The majority of variable-speed furnaces are condensing furnaces, although a few are available in non-condensing models with lower AFUE ratings. To allow a furnace to be classified as a condensing furnace, it must be 90 AFUE or higher.
Do Variable-Speed Furnaces Run Constantly?
A variable-speed furnace doesn’t operate all the time. In fact, it runs at different speeds based on the temperature in your [[location]] home and the amount of energy it requires to sustain that temperature.
When too much energy is essential to maintain your preferred temperature level, the furnace will switch to a higher speed to handle the demand. Doing this will ensure more efficient heating and cooling in your home while also offering quieter operation.
Guide to Two-Stage Furnaces
Two-Stage Furnaces: What They Are and How They Work
A two-stage furnace is a type of heating system that utilizes two different stages of operation — low and high. When set to the low stage, the furnace operates at a reduced capacity as a way to maintain a desired temperature inside your home more efficiently. During the high stage, the furnace will run at maximum capacity to meet demands for additional warmth or cooling. With a two-stage furnace, you can achieve much better energy efficiency and uniform temperatures throughout your home.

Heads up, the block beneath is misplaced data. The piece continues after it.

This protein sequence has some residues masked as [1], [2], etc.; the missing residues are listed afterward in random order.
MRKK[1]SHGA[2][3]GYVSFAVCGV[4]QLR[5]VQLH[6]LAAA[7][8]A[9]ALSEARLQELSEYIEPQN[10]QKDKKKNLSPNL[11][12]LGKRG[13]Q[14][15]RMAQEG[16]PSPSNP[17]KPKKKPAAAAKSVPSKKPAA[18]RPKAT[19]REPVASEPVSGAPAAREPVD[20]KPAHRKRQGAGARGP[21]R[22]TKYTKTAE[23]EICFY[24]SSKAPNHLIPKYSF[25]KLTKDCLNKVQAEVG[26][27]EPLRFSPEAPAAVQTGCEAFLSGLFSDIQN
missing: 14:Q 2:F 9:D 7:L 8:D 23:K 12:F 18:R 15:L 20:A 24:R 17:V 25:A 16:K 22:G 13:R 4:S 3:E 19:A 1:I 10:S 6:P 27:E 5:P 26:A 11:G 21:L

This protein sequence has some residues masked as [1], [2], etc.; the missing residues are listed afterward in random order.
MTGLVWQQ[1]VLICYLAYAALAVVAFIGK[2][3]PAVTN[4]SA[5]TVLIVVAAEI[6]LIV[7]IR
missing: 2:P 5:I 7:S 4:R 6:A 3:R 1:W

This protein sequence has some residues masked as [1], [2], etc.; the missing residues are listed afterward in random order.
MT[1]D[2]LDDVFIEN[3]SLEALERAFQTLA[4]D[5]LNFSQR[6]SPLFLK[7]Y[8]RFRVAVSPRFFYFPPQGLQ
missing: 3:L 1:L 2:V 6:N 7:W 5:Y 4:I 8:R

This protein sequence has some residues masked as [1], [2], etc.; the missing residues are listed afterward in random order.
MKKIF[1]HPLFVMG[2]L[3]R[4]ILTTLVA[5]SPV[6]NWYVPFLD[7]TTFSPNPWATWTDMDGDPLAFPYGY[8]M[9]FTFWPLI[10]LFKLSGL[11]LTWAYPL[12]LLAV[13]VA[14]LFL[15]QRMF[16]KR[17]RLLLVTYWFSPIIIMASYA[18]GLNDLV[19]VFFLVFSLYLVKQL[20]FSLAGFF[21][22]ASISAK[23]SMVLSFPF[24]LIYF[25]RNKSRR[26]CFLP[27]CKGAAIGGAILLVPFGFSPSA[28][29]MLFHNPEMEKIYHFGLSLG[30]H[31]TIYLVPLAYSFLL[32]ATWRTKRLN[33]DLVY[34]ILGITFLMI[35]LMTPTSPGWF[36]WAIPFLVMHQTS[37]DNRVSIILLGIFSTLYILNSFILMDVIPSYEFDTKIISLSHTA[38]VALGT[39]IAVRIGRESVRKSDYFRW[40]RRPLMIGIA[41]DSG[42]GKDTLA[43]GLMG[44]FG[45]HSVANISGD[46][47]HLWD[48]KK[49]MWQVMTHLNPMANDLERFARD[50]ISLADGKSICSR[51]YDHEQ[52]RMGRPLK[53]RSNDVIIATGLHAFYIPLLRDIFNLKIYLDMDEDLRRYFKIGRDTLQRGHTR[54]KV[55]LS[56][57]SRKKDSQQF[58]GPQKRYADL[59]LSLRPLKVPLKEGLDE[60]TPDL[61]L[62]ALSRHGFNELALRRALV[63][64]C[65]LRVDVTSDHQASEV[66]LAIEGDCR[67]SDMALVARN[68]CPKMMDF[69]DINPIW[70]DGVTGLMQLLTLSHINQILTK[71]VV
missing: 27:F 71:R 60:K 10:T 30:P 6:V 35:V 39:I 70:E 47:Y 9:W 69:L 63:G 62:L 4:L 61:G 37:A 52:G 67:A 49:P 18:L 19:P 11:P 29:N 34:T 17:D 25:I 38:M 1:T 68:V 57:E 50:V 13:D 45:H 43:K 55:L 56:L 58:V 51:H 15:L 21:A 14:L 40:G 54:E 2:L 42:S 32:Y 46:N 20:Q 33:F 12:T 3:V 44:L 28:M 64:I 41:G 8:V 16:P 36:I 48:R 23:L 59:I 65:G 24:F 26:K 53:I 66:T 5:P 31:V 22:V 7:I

While two-stage furnaces are very efficient, not all versions are condensing furnaces.
Does a Two-Stage Furnace Run All the Time?
A two-stage furnace does not continuously run. In the low stage of operation, the furnace runs at diminished capacity in order to maintain a desired temperature more efficiently within your home. When more warmth or cooling is needed, the furnace will switch to its high stage and operate at full capacity. For this reason, two-stage furnaces are capable to help reduce energy costs as it is not operating continuously.